National Australia Bank (NAB) has set aside additional costs of A$525m (£288.9m, $375.9m, €334m) after tax in connection with provisions for its customer remediation programme.
This is expected to reduce H1 2019 cash earnings by an estimated A$325m and earnings from discontinued operations by an estimated A$200m.
Of the 9 charges against the firm in H1, approximately 91% are for wealth related matters with the remainder in banking.
In combination with provisions raised for the 18 charges in H2, this brings the total for customer-related remediation to A$1.102bn at 31 March 2019.
NAB’s chief executive, Phillip Chronican, said: “We are putting things right where we have treated our customers poorly and making sure that they are compensated more quickly.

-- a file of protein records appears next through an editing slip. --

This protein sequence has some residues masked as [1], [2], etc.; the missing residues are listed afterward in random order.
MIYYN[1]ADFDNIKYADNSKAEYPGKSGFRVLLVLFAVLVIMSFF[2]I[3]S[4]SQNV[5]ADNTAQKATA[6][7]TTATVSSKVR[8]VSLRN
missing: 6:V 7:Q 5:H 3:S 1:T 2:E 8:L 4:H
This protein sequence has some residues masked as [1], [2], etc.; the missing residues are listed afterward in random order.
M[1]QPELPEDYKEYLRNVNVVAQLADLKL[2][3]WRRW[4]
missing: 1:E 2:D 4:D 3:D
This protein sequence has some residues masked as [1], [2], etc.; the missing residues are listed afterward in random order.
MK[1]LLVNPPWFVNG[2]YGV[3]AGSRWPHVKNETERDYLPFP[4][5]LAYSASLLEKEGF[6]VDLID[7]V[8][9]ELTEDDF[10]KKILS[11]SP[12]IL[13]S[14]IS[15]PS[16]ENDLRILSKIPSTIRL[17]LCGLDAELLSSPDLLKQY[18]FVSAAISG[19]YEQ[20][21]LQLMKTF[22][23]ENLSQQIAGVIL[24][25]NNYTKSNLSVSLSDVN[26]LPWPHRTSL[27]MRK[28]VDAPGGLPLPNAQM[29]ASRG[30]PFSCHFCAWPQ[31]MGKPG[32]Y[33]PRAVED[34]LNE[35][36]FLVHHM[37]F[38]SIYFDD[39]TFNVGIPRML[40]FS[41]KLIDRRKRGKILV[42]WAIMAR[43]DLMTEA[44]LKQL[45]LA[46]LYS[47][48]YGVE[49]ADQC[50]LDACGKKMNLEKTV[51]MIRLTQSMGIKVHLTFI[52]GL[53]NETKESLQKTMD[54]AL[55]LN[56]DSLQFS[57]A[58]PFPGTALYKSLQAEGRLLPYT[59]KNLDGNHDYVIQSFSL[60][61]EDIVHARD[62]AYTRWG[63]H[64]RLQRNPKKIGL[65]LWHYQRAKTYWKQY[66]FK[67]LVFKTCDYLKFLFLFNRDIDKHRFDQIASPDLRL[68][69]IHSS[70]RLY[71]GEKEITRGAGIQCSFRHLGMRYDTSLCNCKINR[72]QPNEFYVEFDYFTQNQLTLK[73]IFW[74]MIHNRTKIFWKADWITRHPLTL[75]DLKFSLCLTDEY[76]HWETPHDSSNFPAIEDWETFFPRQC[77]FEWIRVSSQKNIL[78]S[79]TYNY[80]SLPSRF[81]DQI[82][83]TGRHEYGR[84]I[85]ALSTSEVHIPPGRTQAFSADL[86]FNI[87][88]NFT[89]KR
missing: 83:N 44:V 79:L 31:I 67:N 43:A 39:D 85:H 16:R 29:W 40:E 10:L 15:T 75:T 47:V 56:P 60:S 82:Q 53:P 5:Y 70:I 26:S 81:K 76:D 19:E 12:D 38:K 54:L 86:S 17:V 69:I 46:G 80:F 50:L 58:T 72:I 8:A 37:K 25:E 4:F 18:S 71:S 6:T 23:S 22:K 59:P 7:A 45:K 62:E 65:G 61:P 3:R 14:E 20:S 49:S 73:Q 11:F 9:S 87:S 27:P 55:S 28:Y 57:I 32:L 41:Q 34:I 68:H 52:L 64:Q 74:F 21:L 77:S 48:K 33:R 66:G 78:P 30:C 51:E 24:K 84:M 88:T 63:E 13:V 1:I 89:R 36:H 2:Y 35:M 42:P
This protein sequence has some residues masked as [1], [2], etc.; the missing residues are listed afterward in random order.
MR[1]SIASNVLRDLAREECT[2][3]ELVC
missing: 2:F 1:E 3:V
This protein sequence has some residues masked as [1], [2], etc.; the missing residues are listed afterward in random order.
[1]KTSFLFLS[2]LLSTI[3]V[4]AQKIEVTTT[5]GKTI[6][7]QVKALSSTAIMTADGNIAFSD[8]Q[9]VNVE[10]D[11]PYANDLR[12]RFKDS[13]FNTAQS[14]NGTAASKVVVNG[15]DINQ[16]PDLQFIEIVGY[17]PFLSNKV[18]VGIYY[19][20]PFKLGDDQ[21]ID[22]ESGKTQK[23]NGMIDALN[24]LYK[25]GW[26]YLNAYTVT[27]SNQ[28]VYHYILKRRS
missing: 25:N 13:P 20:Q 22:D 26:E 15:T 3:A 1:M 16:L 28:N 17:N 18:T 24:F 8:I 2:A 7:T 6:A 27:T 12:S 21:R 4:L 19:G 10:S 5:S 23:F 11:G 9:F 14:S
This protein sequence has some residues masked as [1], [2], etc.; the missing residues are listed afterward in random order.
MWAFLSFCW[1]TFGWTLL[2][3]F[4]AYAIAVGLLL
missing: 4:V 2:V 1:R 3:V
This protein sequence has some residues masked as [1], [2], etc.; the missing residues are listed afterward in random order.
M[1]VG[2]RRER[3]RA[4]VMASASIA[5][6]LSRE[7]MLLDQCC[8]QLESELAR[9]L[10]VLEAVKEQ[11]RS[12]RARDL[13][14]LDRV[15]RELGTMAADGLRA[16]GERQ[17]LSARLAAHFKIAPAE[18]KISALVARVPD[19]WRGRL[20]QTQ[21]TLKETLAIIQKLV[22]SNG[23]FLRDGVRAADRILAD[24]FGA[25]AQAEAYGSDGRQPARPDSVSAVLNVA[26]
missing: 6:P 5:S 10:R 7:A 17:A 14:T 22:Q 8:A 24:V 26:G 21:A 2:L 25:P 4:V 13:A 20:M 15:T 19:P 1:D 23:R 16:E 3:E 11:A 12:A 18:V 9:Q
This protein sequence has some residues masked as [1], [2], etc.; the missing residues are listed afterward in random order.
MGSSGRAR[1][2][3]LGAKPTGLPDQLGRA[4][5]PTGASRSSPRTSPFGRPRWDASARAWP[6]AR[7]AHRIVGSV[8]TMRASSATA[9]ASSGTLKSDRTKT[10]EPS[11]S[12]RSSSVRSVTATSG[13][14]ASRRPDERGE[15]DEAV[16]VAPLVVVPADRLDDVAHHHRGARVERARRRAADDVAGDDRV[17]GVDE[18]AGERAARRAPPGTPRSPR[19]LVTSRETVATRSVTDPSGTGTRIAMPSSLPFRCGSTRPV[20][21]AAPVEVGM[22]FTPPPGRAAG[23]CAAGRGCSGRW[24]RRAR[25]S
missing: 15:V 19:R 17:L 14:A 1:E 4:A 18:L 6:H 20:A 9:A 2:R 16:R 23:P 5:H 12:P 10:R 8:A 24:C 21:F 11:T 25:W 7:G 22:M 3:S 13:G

“Since June 2018, we have made approximately 360,000 payments to customers with a total value of around A$145m.
“There are currently around 350 people dedicated to remediating customers and we will soon have around 500 across NAB as we bring greater focus and discipline to resolving issues and making sure they do not happen again.”
Reasons for increase costs
NAB said that there were several different key times giving rise to the increase in remediation costs, such as:
- Consumer credit insurance sales through certain NAB channels;
- Non-compliant advice provided to wealth customers;
- Adviser service fees charged by NAB Financial Planning (salaried advisers);
- Adviser service fees charged by NAB Advice Partnerships; and
- Banking related matters including provisions for incorrectly charged fees on certain fee-exempt transactions.
Further details of the remediation programme will be provided on 2 May 2019, when NAB releases its half year results.